Elevate Difference

New Orleans Noir

Unlike every other volume of short stories I've read, none of the stories in this book disappointed me. Written by authors who live or have lived in the Big Easy, New Orleans Noir digs below the surface and into the social fabric of a city that had its troubles long before Hurricane Katrina. To say that it pushes the reader out of her comfort zone would be a major understatement.

The collection is divided into two parts: pre- and post- Katrina. Each of the 18 stories is set in a different neighborhood in the city. In Part I, "Before the Levees Broke," the reader travels from a modern day bar in Mid-City to a brothel in the Swamp in 1833, and back again. Characters range from a burnt-out police detective who helps a colleague get away with murder; to a former slave who is a doctor, but must support himself by playing piano in the pre-civil war South; to a seemingly innocent female co-ed who, with a friend, lures a man to his death during Mardi Gras.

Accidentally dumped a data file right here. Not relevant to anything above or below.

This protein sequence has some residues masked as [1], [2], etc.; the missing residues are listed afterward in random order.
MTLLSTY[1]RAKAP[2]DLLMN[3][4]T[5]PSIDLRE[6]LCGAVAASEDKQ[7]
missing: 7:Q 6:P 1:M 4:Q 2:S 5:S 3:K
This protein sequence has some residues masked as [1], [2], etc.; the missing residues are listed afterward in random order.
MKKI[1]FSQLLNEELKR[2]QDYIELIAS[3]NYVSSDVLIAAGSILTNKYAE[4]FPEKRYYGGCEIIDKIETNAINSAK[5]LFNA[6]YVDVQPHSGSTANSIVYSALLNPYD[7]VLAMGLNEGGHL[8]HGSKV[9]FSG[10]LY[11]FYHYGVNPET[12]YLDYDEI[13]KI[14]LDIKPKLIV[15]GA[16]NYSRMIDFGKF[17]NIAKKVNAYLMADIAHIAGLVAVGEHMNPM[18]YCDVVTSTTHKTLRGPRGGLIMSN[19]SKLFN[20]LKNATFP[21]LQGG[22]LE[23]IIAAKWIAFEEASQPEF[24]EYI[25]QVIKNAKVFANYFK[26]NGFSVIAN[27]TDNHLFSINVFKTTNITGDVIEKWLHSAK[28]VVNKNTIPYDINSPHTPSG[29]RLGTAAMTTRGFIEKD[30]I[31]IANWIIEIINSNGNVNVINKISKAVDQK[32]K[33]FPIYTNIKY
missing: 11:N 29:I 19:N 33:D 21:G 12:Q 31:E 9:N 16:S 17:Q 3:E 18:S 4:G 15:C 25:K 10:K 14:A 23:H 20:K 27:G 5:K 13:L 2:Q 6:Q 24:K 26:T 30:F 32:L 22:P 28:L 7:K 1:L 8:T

Part II, "Life in Atlantis," is equally grim, with more looting, murder and death. The common theme in both parts is, essentially, violence; whether it's a shady real estate hound getting burned to death or a ten-year-old who bleeds to death in a cemetery after shooting at the police, the stories tear at your gut. Racial tension and discrimination, before and after the hurricane, is also a recurring and important theme. Significantly, it's not always easy to determine who is or isn't justified in their actions; I found myself sympathizing with both cops and thieves.

Despite the fact that this collection is gritty, often bloody and frequently depressing, it's a fascinating portrayal of a city that has always had social troubles ignored by the rest of the country. In that it is a call to action.

Another reason to get buy this book: a portion of the sales support the New Orleans Public Library and K.A.R.E.S., which awards grants to writers affected by Hurricane Katrina. Despite all that they had gone through, many of the writers waived their fees to make this possible.

Written by: M.L. Madison, May 4th 2007